The Argyle Waterfalls
Our first ever look at a Rufous-tailed Jacamar
Off we went one day on an adventure to visit the Argyle Waterfalls. Bear drove our now well-proven, trusty steed along the short but only main road, the Claude Noel Highway, by-passing Scarborough, past Hope and notable sounding places such as: Goodwood, Windsor, Pembroke, Richmond, Glamorgan and finally Roxborough to get some petrol. The falls are located near Roxborough and are Tobago's highest waterfalls, tumbling in a series of stepped cascades from a height of about one hundred and seventy feet. Our lovely guide was called Alison Bascombe and after a very short walk she had called a Jacamar for us.
A very handsome little chap
The Jacamar is a fairly common resident of both Trinidad and Tobago, and can be found from Southern Mexico to Ecuador, Bolivia, Northern Argentina. The nominate species range from North Colombia and Venezuela to the Guyanas and Northern Brazil. Definitely not seen on any bird table in UK. The Jacamar is about ten inches tip to tail and is an insect eater, catching on the wing and perching to eat after battering its prey to death on the branch. Like kingfishers they nest in a burrow, laying two to four eggs, both parents raise the young. During courtship the male woos the female by catching insects, battering then stripping the wings before offering the gift. They are very unaware of man as a predator, we watched a pair and when we got too close to their burrow they flew slightly away to a further perch and waited until we moved off.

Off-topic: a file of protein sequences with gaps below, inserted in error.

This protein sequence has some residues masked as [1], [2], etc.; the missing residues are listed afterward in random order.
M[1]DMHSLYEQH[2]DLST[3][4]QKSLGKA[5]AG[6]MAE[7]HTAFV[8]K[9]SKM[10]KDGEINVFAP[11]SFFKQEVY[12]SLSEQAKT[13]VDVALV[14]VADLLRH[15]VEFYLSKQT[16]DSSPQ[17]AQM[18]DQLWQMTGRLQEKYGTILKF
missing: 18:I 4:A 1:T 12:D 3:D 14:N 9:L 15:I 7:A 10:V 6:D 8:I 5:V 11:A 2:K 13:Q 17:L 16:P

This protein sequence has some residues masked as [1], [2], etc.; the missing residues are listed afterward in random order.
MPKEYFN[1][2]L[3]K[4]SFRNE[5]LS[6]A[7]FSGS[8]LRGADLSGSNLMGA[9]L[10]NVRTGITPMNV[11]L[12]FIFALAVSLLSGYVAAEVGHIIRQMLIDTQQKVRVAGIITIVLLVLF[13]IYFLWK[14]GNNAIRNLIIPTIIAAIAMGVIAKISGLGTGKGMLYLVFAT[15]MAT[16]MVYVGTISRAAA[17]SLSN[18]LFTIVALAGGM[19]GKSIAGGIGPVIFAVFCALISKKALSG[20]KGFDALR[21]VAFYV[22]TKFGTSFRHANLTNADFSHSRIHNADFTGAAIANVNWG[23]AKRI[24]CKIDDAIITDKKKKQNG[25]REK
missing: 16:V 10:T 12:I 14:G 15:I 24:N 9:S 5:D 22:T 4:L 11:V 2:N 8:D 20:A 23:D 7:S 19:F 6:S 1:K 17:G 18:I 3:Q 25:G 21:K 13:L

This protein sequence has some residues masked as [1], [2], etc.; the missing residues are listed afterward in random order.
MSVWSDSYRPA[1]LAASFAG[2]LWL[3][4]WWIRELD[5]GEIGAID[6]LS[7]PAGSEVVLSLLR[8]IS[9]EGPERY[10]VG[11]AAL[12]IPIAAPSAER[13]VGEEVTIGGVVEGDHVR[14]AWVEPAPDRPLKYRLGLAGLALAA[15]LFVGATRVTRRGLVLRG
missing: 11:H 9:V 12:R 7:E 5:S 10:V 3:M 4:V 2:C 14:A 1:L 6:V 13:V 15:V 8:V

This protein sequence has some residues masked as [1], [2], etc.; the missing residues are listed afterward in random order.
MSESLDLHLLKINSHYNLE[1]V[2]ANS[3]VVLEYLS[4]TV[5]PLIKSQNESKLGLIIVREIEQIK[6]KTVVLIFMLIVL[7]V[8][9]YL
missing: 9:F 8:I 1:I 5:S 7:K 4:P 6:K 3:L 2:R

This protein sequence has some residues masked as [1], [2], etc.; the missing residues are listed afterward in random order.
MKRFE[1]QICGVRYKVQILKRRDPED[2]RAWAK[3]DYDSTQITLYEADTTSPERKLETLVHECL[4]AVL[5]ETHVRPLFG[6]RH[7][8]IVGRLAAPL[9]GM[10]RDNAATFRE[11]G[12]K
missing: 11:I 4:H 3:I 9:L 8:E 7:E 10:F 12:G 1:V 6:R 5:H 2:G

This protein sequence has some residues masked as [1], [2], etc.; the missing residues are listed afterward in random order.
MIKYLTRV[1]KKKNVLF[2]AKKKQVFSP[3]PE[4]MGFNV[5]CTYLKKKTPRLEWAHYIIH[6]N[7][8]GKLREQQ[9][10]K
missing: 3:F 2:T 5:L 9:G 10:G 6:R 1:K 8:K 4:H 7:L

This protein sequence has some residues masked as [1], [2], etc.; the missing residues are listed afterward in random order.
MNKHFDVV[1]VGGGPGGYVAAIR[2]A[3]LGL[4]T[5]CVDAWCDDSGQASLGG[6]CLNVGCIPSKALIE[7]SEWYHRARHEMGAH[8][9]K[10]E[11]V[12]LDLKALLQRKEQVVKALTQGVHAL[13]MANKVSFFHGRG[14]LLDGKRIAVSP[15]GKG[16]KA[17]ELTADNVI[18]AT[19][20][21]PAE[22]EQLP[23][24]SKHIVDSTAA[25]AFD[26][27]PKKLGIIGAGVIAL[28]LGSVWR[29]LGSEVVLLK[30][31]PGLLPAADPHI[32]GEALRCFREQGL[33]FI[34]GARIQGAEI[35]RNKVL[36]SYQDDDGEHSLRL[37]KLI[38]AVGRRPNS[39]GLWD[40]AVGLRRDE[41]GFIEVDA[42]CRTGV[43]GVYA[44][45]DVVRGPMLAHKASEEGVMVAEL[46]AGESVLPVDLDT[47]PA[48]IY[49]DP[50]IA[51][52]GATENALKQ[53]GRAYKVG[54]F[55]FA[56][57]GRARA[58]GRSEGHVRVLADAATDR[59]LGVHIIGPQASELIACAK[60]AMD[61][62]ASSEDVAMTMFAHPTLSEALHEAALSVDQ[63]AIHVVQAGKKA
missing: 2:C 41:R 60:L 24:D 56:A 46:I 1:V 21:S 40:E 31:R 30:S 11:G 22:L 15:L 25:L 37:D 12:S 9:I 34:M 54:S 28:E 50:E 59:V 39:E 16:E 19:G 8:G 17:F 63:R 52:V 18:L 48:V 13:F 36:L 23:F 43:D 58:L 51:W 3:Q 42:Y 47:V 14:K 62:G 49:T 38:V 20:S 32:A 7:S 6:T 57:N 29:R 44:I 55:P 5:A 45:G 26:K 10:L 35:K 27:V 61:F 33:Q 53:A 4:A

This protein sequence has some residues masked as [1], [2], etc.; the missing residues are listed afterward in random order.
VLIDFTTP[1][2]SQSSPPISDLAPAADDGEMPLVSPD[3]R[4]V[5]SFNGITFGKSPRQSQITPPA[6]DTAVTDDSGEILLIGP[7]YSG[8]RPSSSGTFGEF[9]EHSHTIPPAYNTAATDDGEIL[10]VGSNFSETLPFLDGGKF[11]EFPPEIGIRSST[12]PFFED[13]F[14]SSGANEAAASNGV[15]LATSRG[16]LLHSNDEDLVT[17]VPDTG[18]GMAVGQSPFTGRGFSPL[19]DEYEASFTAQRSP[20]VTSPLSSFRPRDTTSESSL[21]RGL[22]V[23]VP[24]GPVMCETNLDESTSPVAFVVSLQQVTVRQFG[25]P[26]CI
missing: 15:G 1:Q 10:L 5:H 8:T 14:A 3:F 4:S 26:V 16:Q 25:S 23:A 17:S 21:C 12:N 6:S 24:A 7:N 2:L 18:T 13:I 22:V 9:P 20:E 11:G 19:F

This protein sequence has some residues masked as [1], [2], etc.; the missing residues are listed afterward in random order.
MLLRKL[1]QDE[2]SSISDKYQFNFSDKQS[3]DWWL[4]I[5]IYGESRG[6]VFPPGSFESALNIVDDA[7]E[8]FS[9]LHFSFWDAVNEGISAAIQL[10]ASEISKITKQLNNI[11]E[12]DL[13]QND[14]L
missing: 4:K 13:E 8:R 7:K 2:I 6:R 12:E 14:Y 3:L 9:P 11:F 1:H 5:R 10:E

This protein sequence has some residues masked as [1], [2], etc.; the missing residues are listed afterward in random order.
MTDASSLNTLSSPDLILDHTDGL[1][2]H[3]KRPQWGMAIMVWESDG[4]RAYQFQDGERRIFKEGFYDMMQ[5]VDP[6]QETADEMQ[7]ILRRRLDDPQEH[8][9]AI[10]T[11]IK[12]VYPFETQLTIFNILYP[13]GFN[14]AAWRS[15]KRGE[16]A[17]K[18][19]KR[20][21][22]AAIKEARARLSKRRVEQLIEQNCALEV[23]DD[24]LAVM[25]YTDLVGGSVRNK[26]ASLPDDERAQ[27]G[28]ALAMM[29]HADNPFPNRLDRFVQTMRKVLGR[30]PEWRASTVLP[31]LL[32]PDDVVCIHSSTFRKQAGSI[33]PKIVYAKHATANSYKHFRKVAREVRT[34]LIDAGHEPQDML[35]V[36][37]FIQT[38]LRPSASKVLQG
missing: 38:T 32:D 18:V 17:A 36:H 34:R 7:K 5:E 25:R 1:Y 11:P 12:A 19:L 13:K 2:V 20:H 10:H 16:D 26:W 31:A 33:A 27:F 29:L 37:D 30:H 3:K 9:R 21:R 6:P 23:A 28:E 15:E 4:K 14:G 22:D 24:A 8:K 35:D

Alison with her brolly shoved down a burrow
Our fist ever pair of Motmot
Further along the track was this handsome fellow - a good six inches across the back
The Argyle Waterfall
Bear enjoying cooling off
After our swim it was back along the track where we saw this Blue-crowned Motmot
Fruit bats enjoying the shade
ALL IN ALL A WOW TO TICK OFF THE JACAMAR AND MOTMOT